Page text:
Graphic Greatness

By Malvern Books

By Malvern Books

The Green Hand and Other Stories

Nicole Claveloux


Celia says, "This book had me at 'bad-tempered vegetables.'"


Daniel Clowes

$29.99 $27.59

"Patience is incredibly captivating—a stunning marriage of text, image, and design, and a demonstration of Clowes' sheer mastery of the art of sequential storytelling. A must-have for any graphic novel section." —Booklist

What Am I Doing Here?

Abner Dean


Recommended by Stephanie.

The Incantations of Daniel Johnston

$17.95 $16.51

"No tribute has been closer to the spirit of Johnston than a new graphic novel, 'The Incantations of Daniel Johnston,' [which] manages to pay homage to the legend of Johnston without romanticizing his mental illness. The illustrations by Cavolo, a Spanish artist, are inspired by folk and devotional art, so they elevate Johnston and his figurative creations to the realm of the mystical and the mysterious. Cavolo has effectively created Saint Daniel, but it is a complicated path to sainthood." —Leah Caldwell, Texas Observer

Soft City: The Lost Graphic Novel

Hariton Pushwagner

$40.00 $36.80

"It’s an absolute masterpiece of comics, and looks as if it was drawn yesterday.... It uses the medium of comics to express something profound and complicated.... The book was a revelation to me, and trumps pretty much every underground comic published in America at the same time." —Chris Ware

What Parsifal Saw

Ron Regé Jr


"'What Parsifal Saw' is a psychedelic journey through transcendental thought populated by very cute cartoon characters. The artwork is intensely detailed, edgy, and feminist, and feels like it’s right out of the hippest 1960s dorm room. The narrative is moral and uplifting." —Publishers Weekly

Maggie the Mechanic: A Love and Rockets Book

Jaime Hernandez

$19.99 $18.39

"I don’t really understand why the material of 'Love and Rockets' isn’t widely regarded as one of the finest pieces of fiction of the last 35 years. Because it is." —Neil Gaiman

Jimmy Corrigan: The Smartest Kid on Earth

Chris Ware

$22.00 $20.24

"Ware’s use of words is sparing, and at times maudlin. But the real joy is his art. It's stunning. In terms of attention to detail, graceful use of color, and overall design—Ware has no peer. And while each panel is relentlessly polished—never an errant line or lazily rendered image—his drawings, somehow, remain delicate and achingly lyrical." —Dave Eggers, The New York Times Book Review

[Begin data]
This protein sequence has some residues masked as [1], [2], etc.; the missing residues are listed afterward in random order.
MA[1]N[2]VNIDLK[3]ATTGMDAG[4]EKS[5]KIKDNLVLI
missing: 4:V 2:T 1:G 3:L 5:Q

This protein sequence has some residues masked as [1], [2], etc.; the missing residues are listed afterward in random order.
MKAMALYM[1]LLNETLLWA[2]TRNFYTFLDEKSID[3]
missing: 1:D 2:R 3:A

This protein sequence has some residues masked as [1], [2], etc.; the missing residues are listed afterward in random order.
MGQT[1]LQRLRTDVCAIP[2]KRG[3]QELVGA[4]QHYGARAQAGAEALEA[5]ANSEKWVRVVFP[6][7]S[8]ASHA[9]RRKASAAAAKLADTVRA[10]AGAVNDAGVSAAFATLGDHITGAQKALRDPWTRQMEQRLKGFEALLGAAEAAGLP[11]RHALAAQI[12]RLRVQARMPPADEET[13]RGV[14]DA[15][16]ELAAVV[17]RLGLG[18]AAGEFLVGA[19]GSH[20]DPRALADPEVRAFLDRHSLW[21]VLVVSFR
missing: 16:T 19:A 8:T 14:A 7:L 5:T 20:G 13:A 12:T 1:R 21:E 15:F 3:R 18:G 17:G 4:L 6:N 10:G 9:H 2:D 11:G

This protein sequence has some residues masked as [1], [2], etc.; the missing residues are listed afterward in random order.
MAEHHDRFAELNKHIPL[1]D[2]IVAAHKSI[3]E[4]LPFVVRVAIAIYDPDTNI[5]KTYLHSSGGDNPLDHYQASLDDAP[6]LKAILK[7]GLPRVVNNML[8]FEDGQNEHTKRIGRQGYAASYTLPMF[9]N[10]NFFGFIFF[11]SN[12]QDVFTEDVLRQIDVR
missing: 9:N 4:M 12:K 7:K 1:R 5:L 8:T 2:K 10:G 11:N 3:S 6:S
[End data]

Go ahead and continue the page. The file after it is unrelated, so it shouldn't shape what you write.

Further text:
Lost Cat



"'Lost Cat' is Jason's most moving story to date. A hardboiled crime story at the beginning that turns into something much more, it's really a story about loneliness, and the relationships we sometimes create in our minds in a desperate attempt to find what we're missing, to give our lives a modicum of meaning." —Comics Alliance


Jason Lutes

$39.95 $36.75

"Lutes covers the cabaret scene, the struggles of the press and riots as the Nazis rise, and lives that seemed full of possibility are twisted by the grasping arms of the state… A modern classic." ―The Guardian Best Books of 2018

Goblin Girl

Moa Romanova

$24.99 $22.99

"Romanova’s disarming debut graphic memoir grapples with gender, power, and bad Tinder dates. ... As she learns to heal and understand herself, readers who have dealt with mental health struggles or unequal power dynamics in relationships will recognize and sympathize with her regenerative conclusion." —Publishers Weekly (starred review)

Fun Home: A Family Tragicomic

Alison Bechdel

$17.99 $16.55

"One of the best memoirs of the decade ... at once hypercontrolled and utterly intimate." —New York Magazine

Anne Frank's Diary: The Graphic Adaptation

David Polonsky

$24.95 $22.95

"[A] stunning, haunting work of art.... The comedy of the Diary—one of the book’s most charming and often overlooked aspects—shines in this form.... This graphic adaptation is so engaging and effective that it’s easy to imagine it replacing the Diary in classrooms and among younger readers." —The New York Times Book Review

The Man Without Talent

Yoshiharu Tsuge

$24.95 $22.95

"Tsuge’s quasi-autobiographical series of vignettes are a masterpiece of mundane struggle. . . . Every page feels lived and desperate, yet shot through with poetry." —Publishers Weekly, starred review